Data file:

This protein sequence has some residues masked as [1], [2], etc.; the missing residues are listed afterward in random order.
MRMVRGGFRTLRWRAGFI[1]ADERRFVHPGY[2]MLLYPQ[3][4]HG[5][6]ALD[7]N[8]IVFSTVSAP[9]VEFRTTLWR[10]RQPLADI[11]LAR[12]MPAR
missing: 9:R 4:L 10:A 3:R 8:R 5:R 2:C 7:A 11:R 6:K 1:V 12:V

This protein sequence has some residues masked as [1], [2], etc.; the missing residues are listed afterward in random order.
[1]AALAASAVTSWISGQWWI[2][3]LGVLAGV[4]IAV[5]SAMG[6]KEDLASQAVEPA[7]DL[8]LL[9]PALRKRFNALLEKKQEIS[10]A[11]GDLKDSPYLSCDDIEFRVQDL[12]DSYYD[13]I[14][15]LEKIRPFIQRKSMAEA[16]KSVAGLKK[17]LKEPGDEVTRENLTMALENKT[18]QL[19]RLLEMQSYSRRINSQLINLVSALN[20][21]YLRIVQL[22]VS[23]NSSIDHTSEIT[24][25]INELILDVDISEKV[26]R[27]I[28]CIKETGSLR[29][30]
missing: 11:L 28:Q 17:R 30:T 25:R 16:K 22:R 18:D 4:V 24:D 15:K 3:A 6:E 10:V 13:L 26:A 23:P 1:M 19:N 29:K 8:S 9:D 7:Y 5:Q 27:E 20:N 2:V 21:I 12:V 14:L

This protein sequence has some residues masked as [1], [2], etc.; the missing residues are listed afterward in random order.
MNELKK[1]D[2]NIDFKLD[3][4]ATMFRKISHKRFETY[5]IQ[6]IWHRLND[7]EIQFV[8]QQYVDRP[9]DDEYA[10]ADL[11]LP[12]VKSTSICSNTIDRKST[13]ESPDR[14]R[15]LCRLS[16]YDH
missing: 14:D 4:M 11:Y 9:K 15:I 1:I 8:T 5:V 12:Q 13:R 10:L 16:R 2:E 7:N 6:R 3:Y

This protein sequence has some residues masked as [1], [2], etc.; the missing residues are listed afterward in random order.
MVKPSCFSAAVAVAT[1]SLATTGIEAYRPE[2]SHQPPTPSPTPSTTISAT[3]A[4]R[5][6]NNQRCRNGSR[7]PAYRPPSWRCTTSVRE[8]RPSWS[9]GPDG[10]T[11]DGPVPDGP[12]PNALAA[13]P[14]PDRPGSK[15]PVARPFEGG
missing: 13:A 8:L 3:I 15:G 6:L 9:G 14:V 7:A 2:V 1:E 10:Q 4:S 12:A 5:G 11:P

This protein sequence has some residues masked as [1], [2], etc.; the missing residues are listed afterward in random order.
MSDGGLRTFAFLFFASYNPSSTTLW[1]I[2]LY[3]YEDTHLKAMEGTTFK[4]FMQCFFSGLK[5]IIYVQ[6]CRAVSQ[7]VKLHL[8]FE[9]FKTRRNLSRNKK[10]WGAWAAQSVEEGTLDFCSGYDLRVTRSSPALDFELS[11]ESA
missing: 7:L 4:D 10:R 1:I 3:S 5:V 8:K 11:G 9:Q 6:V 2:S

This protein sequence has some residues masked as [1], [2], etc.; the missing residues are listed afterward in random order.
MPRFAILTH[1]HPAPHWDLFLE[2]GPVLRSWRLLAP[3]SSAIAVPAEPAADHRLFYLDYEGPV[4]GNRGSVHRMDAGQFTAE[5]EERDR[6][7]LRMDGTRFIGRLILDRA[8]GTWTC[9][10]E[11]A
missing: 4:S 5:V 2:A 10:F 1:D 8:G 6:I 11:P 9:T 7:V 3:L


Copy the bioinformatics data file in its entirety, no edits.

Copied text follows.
This protein sequence has some residues masked as [1], [2], etc.; the missing residues are listed afterward in random order.
MRMVRGGFRTLRWRAGFI[1]ADERRFVHPGY[2]MLLYPQ[3][4]HG[5][6]ALD[7]N[8]IVFSTVSAP[9]VEFRTTLWR[10]RQPLADI[11]LAR[12]MPAR
missing: 9:R 4:L 10:A 3:R 8:R 5:R 2:C 7:A 11:R 6:K 1:V 12:V

This protein sequence has some residues masked as [1], [2], etc.; the missing residues are listed afterward in random order.
[1]AALAASAVTSWISGQWWI[2][3]LGVLAGV[4]IAV[5]SAMG[6]KEDLASQAVEPA[7]DL[8]LL[9]PALRKRFNALLEKKQEIS[10]A[11]GDLKDSPYLSCDDIEFRVQDL[12]DSYYD[13]I[14][15]LEKIRPFIQRKSMAEA[16]KSVAGLKK[17]LKEPGDEVTRENLTMALENKT[18]QL[19]RLLEMQSYSRRINSQLINLVSALN[20][21]YLRIVQL[22]VS[23]NSSIDHTSEIT[24][25]INELILDVDISEKV[26]R[27]I[28]CIKETGSLR[29][30]
missing: 11:L 28:Q 17:R 30:T 25:R 16:K 22:R 18:D 4:V 24:D 15:K 3:A 6:E 10:V 13:L 26:A 23:P 1:M 19:N 29:K 8:S 9:D 7:Y 5:Q 27:E 20:N 2:V 21:I 12:V 14:L

This protein sequence has some residues masked as [1], [2], etc.; the missing residues are listed afterward in random order.
MNELKK[1]D[2]NIDFKLD[3][4]ATMFRKISHKRFETY[5]IQ[6]IWHRLND[7]EIQFV[8]QQYVDRP[9]DDEYA[10]ADL[11]LP[12]VKSTSICSNTIDRKST[13]ESPDR[14]R[15]LCRLS[16]YDH
missing: 14:D 4:M 11:Y 9:K 15:I 1:I 8:T 5:V 12:Q 13:R 10:L 16:R 2:E 7:N 6:R 3:Y

This protein sequence has some residues masked as [1], [2], etc.; the missing residues are listed afterward in random order.
MVKPSCFSAAVAVAT[1]SLATTGIEAYRPE[2]SHQPPTPSPTPSTTISAT[3]A[4]R[5][6]NNQRCRNGSR[7]PAYRPPSWRCTTSVRE[8]RPSWS[9]GPDG[10]T[11]DGPVPDGP[12]PNALAA[13]P[14]PDRPGSK[15]PVARPFEGG
missing: 13:A 8:L 3:I 15:G 6:L 9:G 14:V 7:A 2:V 1:E 10:Q 4:S 12:A 5:G 11:P

This protein sequence has some residues masked as [1], [2], etc.; the missing residues are listed afterward in random order.
MSDGGLRTFAFLFFASYNPSSTTLW[1]I[2]LY[3]YEDTHLKAMEGTTFK[4]FMQCFFSGLK[5]IIYVQ[6]CRAVSQ[7]VKLHL[8]FE[9]FKTRRNLSRNKK[10]WGAWAAQSVEEGTLDFCSGYDLRVTRSSPALDFELS[11]ESA
missing: 7:L 4:D 10:R 1:I 3:S 5:V 8:K 11:G 9:Q 6:V 2:S

This protein sequence has some residues masked as [1], [2], etc.; the missing residues are listed afterward in random order.
MPRFAILTH[1]HPAPHWDLFLE[2]GPVLRSWRLLAP[3]SSAIAVPAEPAADHRLFYLDYEGPV[4]GNRGSVHRMDAGQFTAE[5]EERDR[6][7]LRMDGTRFIGRLILDRA[8]GTWTC[9][10]E[11]A
missing: 4:S 5:V 2:A 10:F 1:D 8:G 6:I 11:P 9:T 7:V 3:L